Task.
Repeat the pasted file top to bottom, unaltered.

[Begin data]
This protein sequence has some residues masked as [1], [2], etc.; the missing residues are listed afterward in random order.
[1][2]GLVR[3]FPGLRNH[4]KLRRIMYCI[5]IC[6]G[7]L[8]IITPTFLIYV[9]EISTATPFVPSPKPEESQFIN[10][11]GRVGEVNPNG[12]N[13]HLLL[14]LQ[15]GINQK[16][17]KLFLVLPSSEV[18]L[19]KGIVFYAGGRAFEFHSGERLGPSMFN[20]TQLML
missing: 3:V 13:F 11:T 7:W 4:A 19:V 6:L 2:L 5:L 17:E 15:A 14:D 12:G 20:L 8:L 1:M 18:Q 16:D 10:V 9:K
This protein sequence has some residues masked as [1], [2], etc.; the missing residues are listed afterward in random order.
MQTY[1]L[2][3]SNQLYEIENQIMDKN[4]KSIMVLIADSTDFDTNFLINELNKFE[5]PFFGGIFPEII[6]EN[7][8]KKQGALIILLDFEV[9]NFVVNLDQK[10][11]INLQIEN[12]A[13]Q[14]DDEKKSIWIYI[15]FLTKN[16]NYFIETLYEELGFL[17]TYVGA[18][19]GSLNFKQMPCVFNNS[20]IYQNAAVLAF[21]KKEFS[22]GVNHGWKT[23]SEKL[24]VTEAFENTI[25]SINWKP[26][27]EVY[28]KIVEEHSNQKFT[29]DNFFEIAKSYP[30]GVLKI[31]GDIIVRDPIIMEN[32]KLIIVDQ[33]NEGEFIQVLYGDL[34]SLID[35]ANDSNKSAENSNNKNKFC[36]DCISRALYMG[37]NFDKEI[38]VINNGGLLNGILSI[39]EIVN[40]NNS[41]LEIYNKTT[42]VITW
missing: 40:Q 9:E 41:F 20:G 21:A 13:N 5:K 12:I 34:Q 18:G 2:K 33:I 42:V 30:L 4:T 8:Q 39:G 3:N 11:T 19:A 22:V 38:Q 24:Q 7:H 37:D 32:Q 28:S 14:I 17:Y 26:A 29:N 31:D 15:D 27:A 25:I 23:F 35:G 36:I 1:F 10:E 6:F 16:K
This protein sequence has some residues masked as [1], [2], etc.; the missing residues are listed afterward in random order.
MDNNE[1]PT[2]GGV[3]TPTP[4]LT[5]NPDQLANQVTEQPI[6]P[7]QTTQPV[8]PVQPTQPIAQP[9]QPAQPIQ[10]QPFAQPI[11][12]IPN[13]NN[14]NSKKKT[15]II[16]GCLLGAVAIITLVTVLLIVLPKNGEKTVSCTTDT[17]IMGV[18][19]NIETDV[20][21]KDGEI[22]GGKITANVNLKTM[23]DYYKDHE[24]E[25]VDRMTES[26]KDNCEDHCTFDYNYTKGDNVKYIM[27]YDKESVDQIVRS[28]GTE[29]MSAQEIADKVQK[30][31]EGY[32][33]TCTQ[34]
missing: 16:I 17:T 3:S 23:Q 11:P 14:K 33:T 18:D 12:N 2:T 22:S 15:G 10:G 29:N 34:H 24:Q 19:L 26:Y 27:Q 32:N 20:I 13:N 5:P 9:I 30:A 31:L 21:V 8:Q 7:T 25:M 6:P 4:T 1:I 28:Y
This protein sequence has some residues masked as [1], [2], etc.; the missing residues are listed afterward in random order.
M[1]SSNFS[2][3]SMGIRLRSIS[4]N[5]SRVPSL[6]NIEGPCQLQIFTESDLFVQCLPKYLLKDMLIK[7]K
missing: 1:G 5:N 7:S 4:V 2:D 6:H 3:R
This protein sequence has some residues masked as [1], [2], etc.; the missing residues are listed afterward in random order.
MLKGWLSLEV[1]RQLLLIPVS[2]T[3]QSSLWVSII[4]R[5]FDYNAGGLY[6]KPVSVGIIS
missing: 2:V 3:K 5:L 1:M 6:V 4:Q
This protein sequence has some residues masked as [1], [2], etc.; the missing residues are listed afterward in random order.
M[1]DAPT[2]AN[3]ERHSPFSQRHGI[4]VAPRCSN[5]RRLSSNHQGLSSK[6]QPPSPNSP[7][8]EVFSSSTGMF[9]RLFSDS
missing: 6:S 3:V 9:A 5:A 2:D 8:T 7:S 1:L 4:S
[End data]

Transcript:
This protein sequence has some residues masked as [1], [2], etc.; the missing residues are listed afterward in random order.
[1][2]GLVR[3]FPGLRNH[4]KLRRIMYCI[5]IC[6]G[7]L[8]IITPTFLIYV[9]EISTATPFVPSPKPEESQFIN[10][11]GRVGEVNPNG[12]N[13]HLLL[14]LQ[15]GINQK[16][17]KLFLVLPSSEV[18]L[19]KGIVFYAGGRAFEFHSGERLGPSMFN[20]TQLML
missing: 3:V 13:F 11:T 7:W 4:A 19:V 6:L 2:L 5:L 17:E 15:A 14:D 12:G 20:L 8:L 1:M 18:Q 16:D 10:V 9:K
This protein sequence has some residues masked as [1], [2], etc.; the missing residues are listed afterward in random order.
MQTY[1]L[2][3]SNQLYEIENQIMDKN[4]KSIMVLIADSTDFDTNFLINELNKFE[5]PFFGGIFPEII[6]EN[7][8]KKQGALIILLDFEV[9]NFVVNLDQK[10][11]INLQIEN[12]A[13]Q[14]DDEKKSIWIYI[15]FLTKN[16]NYFIETLYEELGFL[17]TYVGA[18][19]GSLNFKQMPCVFNNS[20]IYQNAAVLAF[21]KKEFS[22]GVNHGWKT[23]SEKL[24]VTEAFENTI[25]SINWKP[26][27]EVY[28]KIVEEHSNQKFT[29]DNFFEIAKSYP[30]GVLKI[31]GDIIVRDPIIMEN[32]KLIIVDQ[33]NEGEFIQVLYGDL[34]SLID[35]ANDSNKSAENSNNKNKFC[36]DCISRALYMG[37]NFDKEI[38]VINNGGLLNGILSI[39]EIVN[40]NNS[41]LEIYNKTT[42]VITW
missing: 40:Q 9:E 41:F 20:G 21:A 13:N 5:K 12:I 34:Q 18:G 2:K 33:I 42:V 30:L 4:T 8:Q 39:G 3:N 11:T 19:A 22:V 38:Q 24:Q 7:H 37:D 32:Q 28:S 14:I 17:Y 26:A 29:N 31:D 15:D 27:A 25:I 23:F 35:G 36:I 1:F 10:E 6:F 16:K
This protein sequence has some residues masked as [1], [2], etc.; the missing residues are listed afterward in random order.
MDNNE[1]PT[2]GGV[3]TPTP[4]LT[5]NPDQLANQVTEQPI[6]P[7]QTTQPV[8]PVQPTQPIAQP[9]QPAQPIQ[10]QPFAQPI[11][12]IPN[13]NN[14]NSKKKT[15]II[16]GCLLGAVAIITLVTVLLIVLPKNGEKTVSCTTDT[17]IMGV[18][19]NIETDV[20][21]KDGEI[22]GGKITANVNLKTM[23]DYYKDHE[24]E[25]VDRMTES[26]KDNCEDHCTFDYNYTKGDNVKYIM[27]YDKESVDQIVRS[28]GTE[29]MSAQEIADKVQK[30][31]EGY[32][33]TCTQ[34]
missing: 16:I 17:T 3:S 23:Q 11:P 14:K 33:T 18:D 12:N 2:T 22:S 15:G 10:G 29:N 34:H 24:Q 19:L 26:Y 27:Q 32:N 20:I 13:N 5:P 9:I 30:A 31:L 21:V 8:Q 7:T 25:M 6:P 4:T 1:I 28:Y
This protein sequence has some residues masked as [1], [2], etc.; the missing residues are listed afterward in random order.
M[1]SSNFS[2][3]SMGIRLRSIS[4]N[5]SRVPSL[6]NIEGPCQLQIFTESDLFVQCLPKYLLKDMLIK[7]K
missing: 1:G 5:N 7:S 4:V 2:D 6:H 3:R
This protein sequence has some residues masked as [1], [2], etc.; the missing residues are listed afterward in random order.
MLKGWLSLEV[1]RQLLLIPVS[2]T[3]QSSLWVSII[4]R[5]FDYNAGGLY[6]KPVSVGIIS
missing: 2:V 3:K 5:L 1:M 6:V 4:Q
This protein sequence has some residues masked as [1], [2], etc.; the missing residues are listed afterward in random order.
M[1]DAPT[2]AN[3]ERHSPFSQRHGI[4]VAPRCSN[5]RRLSSNHQGLSSK[6]QPPSPNSP[7][8]EVFSSSTGMF[9]RLFSDS
missing: 6:S 3:V 9:A 5:A 2:D 8:T 7:S 1:L 4:S